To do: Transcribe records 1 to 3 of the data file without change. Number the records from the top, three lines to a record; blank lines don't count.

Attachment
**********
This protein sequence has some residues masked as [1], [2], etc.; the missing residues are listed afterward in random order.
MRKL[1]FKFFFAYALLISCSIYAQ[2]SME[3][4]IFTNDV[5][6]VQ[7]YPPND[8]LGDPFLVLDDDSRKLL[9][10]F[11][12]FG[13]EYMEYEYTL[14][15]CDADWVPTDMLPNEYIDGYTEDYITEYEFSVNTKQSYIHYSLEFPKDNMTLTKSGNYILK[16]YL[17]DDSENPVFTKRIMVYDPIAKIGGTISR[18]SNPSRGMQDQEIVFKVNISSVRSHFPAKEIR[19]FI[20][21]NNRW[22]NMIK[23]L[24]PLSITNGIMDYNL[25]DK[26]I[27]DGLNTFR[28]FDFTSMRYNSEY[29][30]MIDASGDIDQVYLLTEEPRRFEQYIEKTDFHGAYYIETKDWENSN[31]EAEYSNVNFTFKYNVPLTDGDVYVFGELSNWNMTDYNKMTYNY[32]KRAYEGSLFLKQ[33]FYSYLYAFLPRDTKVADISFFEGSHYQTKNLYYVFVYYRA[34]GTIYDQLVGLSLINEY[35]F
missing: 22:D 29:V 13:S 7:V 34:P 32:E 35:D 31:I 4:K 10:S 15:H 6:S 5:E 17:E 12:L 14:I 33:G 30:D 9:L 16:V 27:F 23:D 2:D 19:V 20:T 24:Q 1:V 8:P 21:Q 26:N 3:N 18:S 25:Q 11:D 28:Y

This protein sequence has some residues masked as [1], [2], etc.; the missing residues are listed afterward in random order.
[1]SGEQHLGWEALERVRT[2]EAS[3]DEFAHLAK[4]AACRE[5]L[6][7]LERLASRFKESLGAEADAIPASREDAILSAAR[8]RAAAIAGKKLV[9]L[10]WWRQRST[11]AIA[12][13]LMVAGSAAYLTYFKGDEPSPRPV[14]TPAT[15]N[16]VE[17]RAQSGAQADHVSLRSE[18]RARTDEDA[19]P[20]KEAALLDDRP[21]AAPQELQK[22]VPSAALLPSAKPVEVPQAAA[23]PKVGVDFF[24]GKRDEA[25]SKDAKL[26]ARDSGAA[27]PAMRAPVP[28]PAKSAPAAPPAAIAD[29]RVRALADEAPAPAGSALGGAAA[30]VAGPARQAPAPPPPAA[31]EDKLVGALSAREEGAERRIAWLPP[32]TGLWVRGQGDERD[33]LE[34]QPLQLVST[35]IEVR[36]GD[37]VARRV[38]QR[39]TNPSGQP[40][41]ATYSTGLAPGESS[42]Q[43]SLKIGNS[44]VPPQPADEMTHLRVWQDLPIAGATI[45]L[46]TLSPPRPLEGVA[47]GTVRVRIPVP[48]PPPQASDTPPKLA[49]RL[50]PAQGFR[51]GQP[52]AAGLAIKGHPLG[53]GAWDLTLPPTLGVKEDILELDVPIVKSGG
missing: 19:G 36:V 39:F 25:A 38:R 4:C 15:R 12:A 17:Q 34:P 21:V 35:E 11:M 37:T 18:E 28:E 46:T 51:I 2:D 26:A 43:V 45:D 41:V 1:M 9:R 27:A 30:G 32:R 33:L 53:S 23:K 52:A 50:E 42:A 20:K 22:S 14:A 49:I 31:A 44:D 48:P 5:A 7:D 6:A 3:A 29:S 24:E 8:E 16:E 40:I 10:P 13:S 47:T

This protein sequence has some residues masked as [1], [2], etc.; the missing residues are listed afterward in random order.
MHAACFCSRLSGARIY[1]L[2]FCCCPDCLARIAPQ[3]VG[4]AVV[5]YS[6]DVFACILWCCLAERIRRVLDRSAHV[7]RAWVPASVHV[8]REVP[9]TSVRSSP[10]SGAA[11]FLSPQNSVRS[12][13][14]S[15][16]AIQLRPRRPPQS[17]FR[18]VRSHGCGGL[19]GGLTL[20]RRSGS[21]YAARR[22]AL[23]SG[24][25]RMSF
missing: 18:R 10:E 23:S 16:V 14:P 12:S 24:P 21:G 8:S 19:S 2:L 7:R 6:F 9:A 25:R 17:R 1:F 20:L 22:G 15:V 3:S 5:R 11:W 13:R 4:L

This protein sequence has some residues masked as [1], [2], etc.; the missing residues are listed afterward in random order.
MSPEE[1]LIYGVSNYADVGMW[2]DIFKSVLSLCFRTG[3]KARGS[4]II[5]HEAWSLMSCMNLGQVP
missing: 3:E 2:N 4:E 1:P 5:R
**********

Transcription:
This protein sequence has some residues masked as [1], [2], etc.; the missing residues are listed afterward in random order.
MRKL[1]FKFFFAYALLISCSIYAQ[2]SME[3][4]IFTNDV[5][6]VQ[7]YPPND[8]LGDPFLVLDDDSRKLL[9][10]F[11][12]FG[13]EYMEYEYTL[14][15]CDADWVPTDMLPNEYIDGYTEDYITEYEFSVNTKQSYIHYSLEFPKDNMTLTKSGNYILK[16]YL[17]DDSENPVFTKRIMVYDPIAKIGGTISR[18]SNPSRGMQDQEIVFKVNISSVRSHFPAKEIR[19]FI[20][21]NNRW[22]NMIK[23]L[24]PLSITNGIMDYNL[25]DK[26]I[27]DGLNTFR[28]FDFTSMRYNSEY[29][30]MIDASGDIDQVYLLTEEPRRFEQYIEKTDFHGAYYIETKDWENSN[31]EAEYSNVNFTFKYNVPLTDGDVYVFGELSNWNMTDYNKMTYNY[32]KRAYEGSLFLKQ[33]FYSYLYAFLPRDTKVADISFFEGSHYQTKNLYYVFVYYRA[34]GTIYDQLVGLSLINEY[35]F
missing: 22:D 29:V 13:S 7:V 34:P 32:E 35:D 31:I 4:K 10:S 15:H 6:S 5:E 17:E 12:L 14:I 33:G 30:D 9:L 16:V 27:F 23:D 2:D 19:V 20:T 24:Q 1:V 8:P 21:Q 26:N 3:N 18:S 25:Q 11:D 28:Y

This protein sequence has some residues masked as [1], [2], etc.; the missing residues are listed afterward in random order.
[1]SGEQHLGWEALERVRT[2]EAS[3]DEFAHLAK[4]AACRE[5]L[6][7]LERLASRFKESLGAEADAIPASREDAILSAAR[8]RAAAIAGKKLV[9]L[10]WWRQRST[11]AIA[12][13]LMVAGSAAYLTYFKGDEPSPRPV[14]TPAT[15]N[16]VE[17]RAQSGAQADHVSLRSE[18]RARTDEDA[19]P[20]KEAALLDDRP[21]AAPQELQK[22]VPSAALLPSAKPVEVPQAAA[23]PKVGVDFF[24]GKRDEA[25]SKDAKL[26]ARDSGAA[27]PAMRAPVP[28]PAKSAPAAPPAAIAD[29]RVRALADEAPAPAGSALGGAAA[30]VAGPARQAPAPPPPAA[31]EDKLVGALSAREEGAERRIAWLPP[32]TGLWVRGQGDERD[33]LE[34]QPLQLVST[35]IEVR[36]GD[37]VARRV[38]QR[39]TNPSGQP[40][41]ATYSTGLAPGESS[42]Q[43]SLKIGNS[44]VPPQPADEMTHLRVWQDLPIAGATI[45]L[46]TLSPPRPLEGVA[47]GTVRVRIPVP[48]PPPQASDTPPKLA[49]RL[50]PAQGFR[51]GQP[52]AAGLAIKGHPLG[53]GAWDLTLPPTLGVKEDILELDVPIVKSGG
missing: 19:G 36:V 39:F 25:A 38:R 4:C 15:R 12:A 17:Q 34:P 21:V 35:E 11:M 37:T 18:E 28:E 46:T 51:I 2:D 26:A 43:V 45:D 41:V 1:M 9:R 27:A 30:G 32:R 33:L 53:S 23:K 52:A 50:E 42:A 20:K 22:S 14:A 49:I 31:A 44:D 48:P 5:A 7:D 6:A 3:A 29:S 24:E 8:E 16:E 40:I 10:P 13:S 47:T

This protein sequence has some residues masked as [1], [2], etc.; the missing residues are listed afterward in random order.
MHAACFCSRLSGARIY[1]L[2]FCCCPDCLARIAPQ[3]VG[4]AVV[5]YS[6]DVFACILWCCLAERIRRVLDRSAHV[7]RAWVPASVHV[8]REVP[9]TSVRSSP[10]SGAA[11]FLSPQNSVRS[12][13][14]S[15][16]AIQLRPRRPPQS[17]FR[18]VRSHGCGGL[19]GGLTL[20]RRSGS[21]YAARR[22]AL[23]SG[24][25]RMSF
missing: 18:R 10:E 23:S 16:V 14:P 12:S 24:P 21:G 8:S 19:S 2:L 7:R 6:F 9:A 25:R 17:R 1:F 20:L 22:G 15:V 3:S 5:R 11:W 13:R 4:L